Dan Blottenberger/Stars and Stripes The family-owned Zum Välta guest house, left, and the Brewery Fossel-Mazour, right, have been providing live music and beer in Appendorf, Germany, every Friday night for the past 20 years.

Dan Blottenberger/Stars and Stripes The family-owned Zum Välta guest house, left, and the Brewery Fossel-Mazour, right, have been providing live music and beer in Appendorf, Germany, every Friday night for the past 20 years. (Dan Blottenberger / S&S)

Scene, Sunday, January 24, 2010

Take a short, 12-mile ride out of the city of Bamberg and follow some winding roads through the country until you arrive in Appendorf, Germany, a town that reminded me of Sleepy Hollow.

But instead of running from the Headless Horseman, drive toward the distant sound of music until you find the only lit building in town. That is Zum Välta, a guest house directly across the street from the Brewery Fossel-Mazour. You will know you are in the right place by the cars parked all along the road on a Friday night.

When you walk inside, you’re going to have to turn your clock back about 40 years. You will be shocked by the number of people in Bavarian outfits playing musical instruments or dancing on the main floor of the restaurant, which is connected to the brewery. The crowd averages about 60 years of age, but the welcoming atmosphere will hit you as soon as you arrive — regardless of your age — especially if you have an instrument and are willing to join in with the band.

The atmosphere, coupled with the delicious Fossel brew and rollicking music, will ensure that you stay long enough to hear a few English songs that the musicians play when they hear some Americans are present. Stick around longer, and you’ll experience an authentic Bavarian night in Upper Franconia that you will remember for a while.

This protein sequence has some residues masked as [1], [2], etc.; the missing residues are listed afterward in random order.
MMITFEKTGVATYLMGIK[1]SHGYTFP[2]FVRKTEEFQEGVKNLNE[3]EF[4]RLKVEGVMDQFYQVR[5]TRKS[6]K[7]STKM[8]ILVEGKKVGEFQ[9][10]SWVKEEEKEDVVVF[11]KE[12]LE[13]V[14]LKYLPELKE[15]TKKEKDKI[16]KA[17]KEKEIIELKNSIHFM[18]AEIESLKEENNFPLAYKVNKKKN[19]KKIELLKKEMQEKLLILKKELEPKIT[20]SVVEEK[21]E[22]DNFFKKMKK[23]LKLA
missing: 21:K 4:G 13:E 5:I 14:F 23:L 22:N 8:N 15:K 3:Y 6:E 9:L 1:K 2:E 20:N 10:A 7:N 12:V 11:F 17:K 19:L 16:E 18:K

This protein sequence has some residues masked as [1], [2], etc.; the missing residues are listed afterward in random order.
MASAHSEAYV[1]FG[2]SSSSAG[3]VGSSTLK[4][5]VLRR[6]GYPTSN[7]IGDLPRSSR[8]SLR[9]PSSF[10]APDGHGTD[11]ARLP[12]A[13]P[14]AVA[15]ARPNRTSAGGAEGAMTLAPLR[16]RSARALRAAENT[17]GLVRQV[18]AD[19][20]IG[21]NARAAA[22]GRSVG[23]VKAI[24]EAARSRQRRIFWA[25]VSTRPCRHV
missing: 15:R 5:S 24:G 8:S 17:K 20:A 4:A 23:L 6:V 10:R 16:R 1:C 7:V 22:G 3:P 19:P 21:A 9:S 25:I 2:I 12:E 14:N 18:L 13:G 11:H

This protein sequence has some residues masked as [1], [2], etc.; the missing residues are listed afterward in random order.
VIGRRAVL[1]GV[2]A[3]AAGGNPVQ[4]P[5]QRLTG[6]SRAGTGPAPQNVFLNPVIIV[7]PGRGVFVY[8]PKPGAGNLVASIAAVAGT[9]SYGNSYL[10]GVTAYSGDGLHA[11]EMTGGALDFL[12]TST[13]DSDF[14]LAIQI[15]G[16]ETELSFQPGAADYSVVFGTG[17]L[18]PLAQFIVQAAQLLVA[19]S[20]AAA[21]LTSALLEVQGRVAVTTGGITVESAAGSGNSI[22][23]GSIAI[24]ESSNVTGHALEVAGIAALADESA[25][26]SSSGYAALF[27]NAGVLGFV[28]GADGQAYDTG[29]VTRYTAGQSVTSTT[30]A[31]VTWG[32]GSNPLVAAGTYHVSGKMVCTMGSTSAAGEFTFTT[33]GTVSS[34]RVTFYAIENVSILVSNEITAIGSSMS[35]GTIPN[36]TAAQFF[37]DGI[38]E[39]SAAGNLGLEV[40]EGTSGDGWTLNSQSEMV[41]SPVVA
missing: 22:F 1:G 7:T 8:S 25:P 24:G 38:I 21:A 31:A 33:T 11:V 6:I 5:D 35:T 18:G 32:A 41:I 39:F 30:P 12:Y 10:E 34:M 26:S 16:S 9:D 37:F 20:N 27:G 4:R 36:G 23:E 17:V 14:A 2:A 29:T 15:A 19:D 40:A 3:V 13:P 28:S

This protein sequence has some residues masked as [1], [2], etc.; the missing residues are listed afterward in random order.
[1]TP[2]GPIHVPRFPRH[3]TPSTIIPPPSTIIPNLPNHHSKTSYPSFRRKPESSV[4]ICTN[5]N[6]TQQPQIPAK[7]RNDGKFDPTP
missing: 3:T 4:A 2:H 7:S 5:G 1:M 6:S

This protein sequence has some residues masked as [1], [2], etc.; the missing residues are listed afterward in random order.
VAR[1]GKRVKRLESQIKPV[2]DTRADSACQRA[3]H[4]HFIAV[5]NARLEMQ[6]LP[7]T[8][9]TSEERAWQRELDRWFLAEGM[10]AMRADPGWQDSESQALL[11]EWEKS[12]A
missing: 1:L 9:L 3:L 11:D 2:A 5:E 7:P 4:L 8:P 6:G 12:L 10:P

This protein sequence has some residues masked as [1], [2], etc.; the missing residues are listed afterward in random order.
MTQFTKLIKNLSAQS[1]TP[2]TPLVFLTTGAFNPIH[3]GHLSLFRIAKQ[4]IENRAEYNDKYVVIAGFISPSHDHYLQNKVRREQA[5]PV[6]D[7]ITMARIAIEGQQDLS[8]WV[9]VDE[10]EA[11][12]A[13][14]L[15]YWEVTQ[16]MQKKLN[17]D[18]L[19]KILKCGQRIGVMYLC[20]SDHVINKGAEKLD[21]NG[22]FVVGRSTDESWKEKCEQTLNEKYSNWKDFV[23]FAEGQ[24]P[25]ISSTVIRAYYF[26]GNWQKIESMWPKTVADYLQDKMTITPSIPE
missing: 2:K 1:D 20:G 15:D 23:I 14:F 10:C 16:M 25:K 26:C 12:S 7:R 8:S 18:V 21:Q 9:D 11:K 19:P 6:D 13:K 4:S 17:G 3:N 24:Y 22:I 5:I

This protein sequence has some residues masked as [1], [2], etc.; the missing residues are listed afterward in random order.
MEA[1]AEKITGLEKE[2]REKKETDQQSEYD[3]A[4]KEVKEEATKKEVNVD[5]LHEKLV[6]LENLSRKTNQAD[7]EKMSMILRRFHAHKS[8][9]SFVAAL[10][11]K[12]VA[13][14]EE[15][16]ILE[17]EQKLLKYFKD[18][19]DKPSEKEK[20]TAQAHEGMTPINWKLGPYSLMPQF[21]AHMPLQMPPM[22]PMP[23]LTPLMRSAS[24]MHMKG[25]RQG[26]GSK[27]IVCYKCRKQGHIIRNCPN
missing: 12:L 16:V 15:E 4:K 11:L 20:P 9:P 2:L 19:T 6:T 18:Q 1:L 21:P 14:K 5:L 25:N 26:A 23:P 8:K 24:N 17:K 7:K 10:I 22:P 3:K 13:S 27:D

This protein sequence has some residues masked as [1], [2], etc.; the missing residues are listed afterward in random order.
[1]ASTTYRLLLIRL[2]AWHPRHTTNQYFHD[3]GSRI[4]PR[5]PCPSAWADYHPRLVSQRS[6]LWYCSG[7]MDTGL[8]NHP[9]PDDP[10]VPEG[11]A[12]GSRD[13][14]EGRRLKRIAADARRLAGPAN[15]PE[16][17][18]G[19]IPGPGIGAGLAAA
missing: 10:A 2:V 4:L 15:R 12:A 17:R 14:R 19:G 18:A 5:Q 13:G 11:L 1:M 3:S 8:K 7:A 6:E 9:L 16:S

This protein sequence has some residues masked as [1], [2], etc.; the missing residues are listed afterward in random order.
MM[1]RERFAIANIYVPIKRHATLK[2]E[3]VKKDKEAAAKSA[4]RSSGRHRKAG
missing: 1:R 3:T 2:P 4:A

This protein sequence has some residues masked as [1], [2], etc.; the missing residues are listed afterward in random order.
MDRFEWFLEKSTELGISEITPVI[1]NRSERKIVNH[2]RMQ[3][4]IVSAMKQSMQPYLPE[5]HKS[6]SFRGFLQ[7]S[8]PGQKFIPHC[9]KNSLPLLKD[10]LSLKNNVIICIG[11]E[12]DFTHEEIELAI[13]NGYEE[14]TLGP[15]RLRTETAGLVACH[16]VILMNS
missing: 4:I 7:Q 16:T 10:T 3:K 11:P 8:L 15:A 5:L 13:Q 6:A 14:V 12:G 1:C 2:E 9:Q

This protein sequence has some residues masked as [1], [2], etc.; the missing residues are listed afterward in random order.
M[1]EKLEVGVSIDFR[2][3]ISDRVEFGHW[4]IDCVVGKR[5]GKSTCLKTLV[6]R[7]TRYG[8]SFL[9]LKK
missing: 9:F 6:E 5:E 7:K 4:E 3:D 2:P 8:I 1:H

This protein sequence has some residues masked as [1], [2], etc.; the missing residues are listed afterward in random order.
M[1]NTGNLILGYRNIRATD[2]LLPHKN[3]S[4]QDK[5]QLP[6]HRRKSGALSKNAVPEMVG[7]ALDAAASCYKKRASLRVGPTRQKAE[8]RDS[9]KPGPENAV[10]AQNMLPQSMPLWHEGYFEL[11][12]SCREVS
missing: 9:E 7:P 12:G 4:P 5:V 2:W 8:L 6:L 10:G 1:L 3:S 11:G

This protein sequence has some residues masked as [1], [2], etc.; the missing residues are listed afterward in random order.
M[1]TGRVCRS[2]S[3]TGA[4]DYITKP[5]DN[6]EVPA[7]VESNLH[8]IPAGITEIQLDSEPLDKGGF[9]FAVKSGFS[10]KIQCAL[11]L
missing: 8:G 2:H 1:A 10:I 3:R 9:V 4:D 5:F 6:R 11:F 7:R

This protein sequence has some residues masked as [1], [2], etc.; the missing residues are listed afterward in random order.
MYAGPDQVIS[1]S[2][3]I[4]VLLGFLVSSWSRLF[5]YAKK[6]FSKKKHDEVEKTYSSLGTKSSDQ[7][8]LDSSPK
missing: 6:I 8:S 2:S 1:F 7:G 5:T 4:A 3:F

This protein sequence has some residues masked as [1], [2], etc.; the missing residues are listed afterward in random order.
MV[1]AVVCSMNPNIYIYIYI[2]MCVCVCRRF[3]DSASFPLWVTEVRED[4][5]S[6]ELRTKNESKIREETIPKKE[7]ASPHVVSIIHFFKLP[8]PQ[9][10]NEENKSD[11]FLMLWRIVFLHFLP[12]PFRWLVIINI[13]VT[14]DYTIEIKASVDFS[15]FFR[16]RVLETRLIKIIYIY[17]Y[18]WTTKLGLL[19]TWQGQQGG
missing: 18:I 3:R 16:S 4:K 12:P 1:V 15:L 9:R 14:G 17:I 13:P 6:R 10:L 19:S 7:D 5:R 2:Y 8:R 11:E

At first look, I thought many of the patrons were too old to be dancing — even though I had been told by a friend that they would be on a Friday night — but as the band hit its first notes, chairs emptied and couples took to the dance floor. They created such a crowd that it was like being in the middle of bumper cars.

As the night rolled on, it appeared the only people not enjoying themselves were the waitresses who desperately tried to balance drink and food orders as they maneuvered around the dancers who "waltzed" (or just moved their feet and arms, you don’t have to be a professional here) all over the floor.

While the food wasn’t to die for, it will hold you for the night. And the beer and great conversation will more than make up for it.

If you are a music-history lover, don’t miss the former owner, Edmund Fossel, who can be seen singing or playing one of the four instruments he taught himself to play. Fossel has a private museum packed full of all kinds of instruments, including old trumpets and accordions, some dating to the world wars. If you ask him about it, he may be willing to show you his collection.

Fossel recently handed off the ownership of both the brewery and guest house to his daughter and son-in-law, a former U.S. soldier. While the place is in new hands, old-timers say the atmosphere remains the same.

One final word of advice: Don’t expect to sit all night and watch others dance. Be ready for some stranger — of any age, shape or size — to grab your hand and whirl you around the dance floor.

Know a restaurant or entertainment spot you’d like to see reviewed in After Hours? E-mail John Taylor at

Zum Valta

Location: Baunacher Strasse 28, 96169 Appendorf.

Directions: Get on Autobahn 73 toward Kronach and Coburg, take exit B279 toward Fulda and Bad Neustadt. Turn left at B279 and follow signs toward Fulda and Bad Neustadt. About three minutes later turn left onto Würzburger street (St2277). Follow this road for about five minutes until you reach Appendorf; the brewery and restaurant are the first buildings as you enter the town on the left and right.

Hours: Open 8 a.m. to 11 p.m. every day except Tuesday, when it’s closed. On Friday, local and sometimes well-known musicians and bands entertain patrons starting at 7 p.m., usually continuing past 11 p.m.

Clientele: A much older crowd of Germans and some Americans, but all are welcome.

Dress: Professionally casual.

Food and drink: Not a huge variety. The most expensive thing on the menu — schnitzel and fries or a fish filet with fries — is 6 euros; other entrees cost between 2 and 6 euros. All the brewery beers cost 2 euros; wines cost between 2 euros and 9 euros a glass. Soft drinks and juices are 1 to 2 euros. There is no cover charge.

English menu: No.

Phone number: 09544-20390 or 09544-5546

Web site:

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